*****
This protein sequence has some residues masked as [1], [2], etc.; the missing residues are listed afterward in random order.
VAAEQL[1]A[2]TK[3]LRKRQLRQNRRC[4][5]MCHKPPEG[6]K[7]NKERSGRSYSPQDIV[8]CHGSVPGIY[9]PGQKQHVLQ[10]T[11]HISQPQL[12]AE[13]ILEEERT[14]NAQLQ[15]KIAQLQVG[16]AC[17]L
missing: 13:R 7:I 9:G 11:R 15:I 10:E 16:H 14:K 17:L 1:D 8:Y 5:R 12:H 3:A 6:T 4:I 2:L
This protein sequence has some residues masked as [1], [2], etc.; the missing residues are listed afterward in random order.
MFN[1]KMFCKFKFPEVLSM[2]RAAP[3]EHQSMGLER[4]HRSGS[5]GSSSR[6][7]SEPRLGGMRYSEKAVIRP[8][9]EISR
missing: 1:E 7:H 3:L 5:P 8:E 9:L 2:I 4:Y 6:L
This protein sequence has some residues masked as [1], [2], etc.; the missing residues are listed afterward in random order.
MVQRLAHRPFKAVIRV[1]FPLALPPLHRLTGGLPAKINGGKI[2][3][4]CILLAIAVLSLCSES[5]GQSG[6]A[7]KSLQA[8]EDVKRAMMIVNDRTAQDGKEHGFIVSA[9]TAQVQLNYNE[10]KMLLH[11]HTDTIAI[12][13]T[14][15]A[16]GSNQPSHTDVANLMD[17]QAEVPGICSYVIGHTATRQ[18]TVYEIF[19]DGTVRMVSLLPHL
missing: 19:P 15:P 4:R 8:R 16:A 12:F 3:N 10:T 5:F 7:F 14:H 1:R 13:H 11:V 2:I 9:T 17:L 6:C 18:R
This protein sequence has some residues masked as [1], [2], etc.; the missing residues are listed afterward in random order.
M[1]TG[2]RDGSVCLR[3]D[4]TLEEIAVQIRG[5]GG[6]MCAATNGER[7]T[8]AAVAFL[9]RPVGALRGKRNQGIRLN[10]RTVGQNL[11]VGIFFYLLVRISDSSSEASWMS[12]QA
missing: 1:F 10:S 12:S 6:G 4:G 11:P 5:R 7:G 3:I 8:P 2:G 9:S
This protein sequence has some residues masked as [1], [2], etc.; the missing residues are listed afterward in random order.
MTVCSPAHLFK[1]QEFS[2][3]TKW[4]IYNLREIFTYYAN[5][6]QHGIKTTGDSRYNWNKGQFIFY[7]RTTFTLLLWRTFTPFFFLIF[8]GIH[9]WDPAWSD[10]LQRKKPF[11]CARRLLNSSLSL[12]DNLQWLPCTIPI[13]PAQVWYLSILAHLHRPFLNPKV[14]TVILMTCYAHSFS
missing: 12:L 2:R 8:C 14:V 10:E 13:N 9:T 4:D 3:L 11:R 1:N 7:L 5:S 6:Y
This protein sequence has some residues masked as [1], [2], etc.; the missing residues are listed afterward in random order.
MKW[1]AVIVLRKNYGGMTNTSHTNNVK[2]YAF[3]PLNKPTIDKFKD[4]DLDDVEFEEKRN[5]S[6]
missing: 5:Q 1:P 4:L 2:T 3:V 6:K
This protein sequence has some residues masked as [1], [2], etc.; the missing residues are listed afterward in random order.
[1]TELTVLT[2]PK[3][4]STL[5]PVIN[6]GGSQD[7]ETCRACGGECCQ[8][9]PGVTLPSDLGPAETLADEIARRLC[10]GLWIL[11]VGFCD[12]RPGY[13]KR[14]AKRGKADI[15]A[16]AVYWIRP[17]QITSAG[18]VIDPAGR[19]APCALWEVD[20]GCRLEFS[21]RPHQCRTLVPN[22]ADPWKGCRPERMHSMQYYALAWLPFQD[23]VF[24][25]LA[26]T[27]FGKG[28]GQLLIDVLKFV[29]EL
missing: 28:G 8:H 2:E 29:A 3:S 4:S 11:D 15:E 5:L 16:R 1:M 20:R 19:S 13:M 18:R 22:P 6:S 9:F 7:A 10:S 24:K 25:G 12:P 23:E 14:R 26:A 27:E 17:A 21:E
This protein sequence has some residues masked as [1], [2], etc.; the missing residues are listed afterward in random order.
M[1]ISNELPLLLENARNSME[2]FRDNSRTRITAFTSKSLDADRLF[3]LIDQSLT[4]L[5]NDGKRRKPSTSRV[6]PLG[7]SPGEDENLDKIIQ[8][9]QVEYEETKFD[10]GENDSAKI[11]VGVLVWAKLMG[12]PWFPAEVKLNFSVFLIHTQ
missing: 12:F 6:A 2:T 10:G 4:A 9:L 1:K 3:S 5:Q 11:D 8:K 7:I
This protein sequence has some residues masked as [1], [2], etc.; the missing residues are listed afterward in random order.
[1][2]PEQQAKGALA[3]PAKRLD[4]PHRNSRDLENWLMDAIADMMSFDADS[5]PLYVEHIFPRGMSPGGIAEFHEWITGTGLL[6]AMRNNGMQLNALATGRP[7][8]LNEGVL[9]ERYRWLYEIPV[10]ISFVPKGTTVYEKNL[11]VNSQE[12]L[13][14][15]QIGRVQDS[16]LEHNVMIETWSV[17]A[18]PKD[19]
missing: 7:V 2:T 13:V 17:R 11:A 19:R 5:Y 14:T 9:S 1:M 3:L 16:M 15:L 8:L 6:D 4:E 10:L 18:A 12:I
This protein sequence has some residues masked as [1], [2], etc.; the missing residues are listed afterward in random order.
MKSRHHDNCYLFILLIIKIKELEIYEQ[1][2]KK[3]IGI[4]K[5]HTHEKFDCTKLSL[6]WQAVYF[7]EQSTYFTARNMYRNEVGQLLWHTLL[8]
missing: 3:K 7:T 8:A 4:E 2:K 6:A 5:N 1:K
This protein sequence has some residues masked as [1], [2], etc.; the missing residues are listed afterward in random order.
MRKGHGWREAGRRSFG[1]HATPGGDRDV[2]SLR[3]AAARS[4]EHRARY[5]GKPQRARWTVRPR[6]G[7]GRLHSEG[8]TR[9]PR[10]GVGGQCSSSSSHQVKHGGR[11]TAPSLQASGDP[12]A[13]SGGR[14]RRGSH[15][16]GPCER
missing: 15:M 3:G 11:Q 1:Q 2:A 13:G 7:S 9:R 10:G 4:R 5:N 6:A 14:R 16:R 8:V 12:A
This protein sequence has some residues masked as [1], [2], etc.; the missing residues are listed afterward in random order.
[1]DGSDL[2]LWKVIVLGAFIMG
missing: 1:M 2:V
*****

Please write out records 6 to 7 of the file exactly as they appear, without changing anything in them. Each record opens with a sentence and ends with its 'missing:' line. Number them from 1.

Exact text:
This protein sequence has some residues masked as [1], [2], etc.; the missing residues are listed afterward in random order.
MKW[1]AVIVLRKNYGGMTNTSHTNNVK[2]YAF[3]PLNKPTIDKFKD[4]DLDDVEFEEKRN[5]S[6]
missing: 5:Q 1:P 4:L 2:T 3:V 6:K
This protein sequence has some residues masked as [1], [2], etc.; the missing residues are listed afterward in random order.
[1]TELTVLT[2]PK[3][4]STL[5]PVIN[6]GGSQD[7]ETCRACGGECCQ[8][9]PGVTLPSDLGPAETLADEIARRLC[10]GLWIL[11]VGFCD[12]RPGY[13]KR[14]AKRGKADI[15]A[16]AVYWIRP[17]QITSAG[18]VIDPAGR[19]APCALWEVD[20]GCRLEFS[21]RPHQCRTLVPN[22]ADPWKGCRPERMHSMQYYALAWLPFQD[23]VF[24][25]LA[26]T[27]FGKG[28]GQLLIDVLKFV[29]EL
missing: 28:G 8:H 2:E 29:A 3:S 4:S 11:D 15:E 5:L 16:R 1:M 20:R 19:S 13:M 18:R 22:P 6:S 9:F 7:A 10:S 24:K 25:G 12:P 23:E 14:R 26:A 27:E 17:A 21:E